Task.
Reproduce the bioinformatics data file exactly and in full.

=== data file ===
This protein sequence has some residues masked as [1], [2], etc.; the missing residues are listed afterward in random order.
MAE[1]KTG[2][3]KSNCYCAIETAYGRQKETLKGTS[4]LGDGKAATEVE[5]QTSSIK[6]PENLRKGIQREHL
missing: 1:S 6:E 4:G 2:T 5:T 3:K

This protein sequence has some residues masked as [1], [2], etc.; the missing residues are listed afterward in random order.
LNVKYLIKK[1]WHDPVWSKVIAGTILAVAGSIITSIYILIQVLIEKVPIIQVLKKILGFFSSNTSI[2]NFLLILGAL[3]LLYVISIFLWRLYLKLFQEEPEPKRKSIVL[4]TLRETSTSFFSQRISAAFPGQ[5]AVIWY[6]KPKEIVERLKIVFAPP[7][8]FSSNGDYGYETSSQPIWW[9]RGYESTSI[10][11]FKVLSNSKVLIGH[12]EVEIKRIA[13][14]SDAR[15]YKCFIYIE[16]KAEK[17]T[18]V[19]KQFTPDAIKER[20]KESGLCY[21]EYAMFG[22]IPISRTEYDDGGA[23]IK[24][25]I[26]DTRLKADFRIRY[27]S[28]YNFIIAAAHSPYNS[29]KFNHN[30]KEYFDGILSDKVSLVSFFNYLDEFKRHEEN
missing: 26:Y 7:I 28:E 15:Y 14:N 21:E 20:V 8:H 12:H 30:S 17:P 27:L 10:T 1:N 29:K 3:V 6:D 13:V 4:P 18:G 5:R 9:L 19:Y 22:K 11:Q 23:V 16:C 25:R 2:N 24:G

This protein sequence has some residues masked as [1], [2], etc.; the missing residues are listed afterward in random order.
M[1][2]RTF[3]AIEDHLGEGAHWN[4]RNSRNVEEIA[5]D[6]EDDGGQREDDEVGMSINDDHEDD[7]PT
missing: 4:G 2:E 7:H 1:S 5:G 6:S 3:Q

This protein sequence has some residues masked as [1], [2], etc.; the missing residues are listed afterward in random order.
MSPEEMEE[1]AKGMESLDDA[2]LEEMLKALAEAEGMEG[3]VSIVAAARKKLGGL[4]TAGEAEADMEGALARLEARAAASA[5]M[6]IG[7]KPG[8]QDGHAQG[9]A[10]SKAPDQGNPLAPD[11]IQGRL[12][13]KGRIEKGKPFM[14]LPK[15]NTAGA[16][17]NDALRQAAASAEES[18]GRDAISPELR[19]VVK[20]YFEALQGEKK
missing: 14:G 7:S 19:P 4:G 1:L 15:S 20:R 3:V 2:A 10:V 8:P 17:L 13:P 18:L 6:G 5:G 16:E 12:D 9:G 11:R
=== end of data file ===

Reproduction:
This protein sequence has some residues masked as [1], [2], etc.; the missing residues are listed afterward in random order.
MAE[1]KTG[2][3]KSNCYCAIETAYGRQKETLKGTS[4]LGDGKAATEVE[5]QTSSIK[6]PENLRKGIQREHL
missing: 1:S 6:E 4:G 2:T 5:T 3:K

This protein sequence has some residues masked as [1], [2], etc.; the missing residues are listed afterward in random order.
LNVKYLIKK[1]WHDPVWSKVIAGTILAVAGSIITSIYILIQVLIEKVPIIQVLKKILGFFSSNTSI[2]NFLLILGAL[3]LLYVISIFLWRLYLKLFQEEPEPKRKSIVL[4]TLRETSTSFFSQRISAAFPGQ[5]AVIWY[6]KPKEIVERLKIVFAPP[7][8]FSSNGDYGYETSSQPIWW[9]RGYESTSI[10][11]FKVLSNSKVLIGH[12]EVEIKRIA[13][14]SDAR[15]YKCFIYIE[16]KAEK[17]T[18]V[19]KQFTPDAIKER[20]KESGLCY[21]EYAMFG[22]IPISRTEYDDGGA[23]IK[24][25]I[26]DTRLKADFRIRY[27]S[28]YNFIIAAAHSPYNS[29]KFNHN[30]KEYFDGILSDKVSLVSFFNYLDEFKRHEEN
missing: 26:Y 7:I 28:E 15:Y 14:N 21:E 20:V 8:H 12:H 30:S 17:P 27:L 10:T 1:N 29:K 3:V 6:D 13:V 4:P 18:G 5:R 9:L 19:Y 22:K 11:Q 23:V 16:C 25:R 2:N 24:G

This protein sequence has some residues masked as [1], [2], etc.; the missing residues are listed afterward in random order.
M[1][2]RTF[3]AIEDHLGEGAHWN[4]RNSRNVEEIA[5]D[6]EDDGGQREDDEVGMSINDDHEDD[7]PT
missing: 4:G 2:E 7:H 1:S 5:G 6:S 3:Q

This protein sequence has some residues masked as [1], [2], etc.; the missing residues are listed afterward in random order.
MSPEEMEE[1]AKGMESLDDA[2]LEEMLKALAEAEGMEG[3]VSIVAAARKKLGGL[4]TAGEAEADMEGALARLEARAAASA[5]M[6]IG[7]KPG[8]QDGHAQG[9]A[10]SKAPDQGNPLAPD[11]IQGRL[12][13]KGRIEKGKPFM[14]LPK[15]NTAGA[16][17]NDALRQAAASAEES[18]GRDAISPELR[19]VVK[20]YFEALQGEKK
missing: 14:G 7:S 19:P 4:G 1:L 15:S 20:R 3:V 2:A 10:V 8:P 17:L 13:P 18:L 6:G 5:G 16:E 12:D 9:G 11:R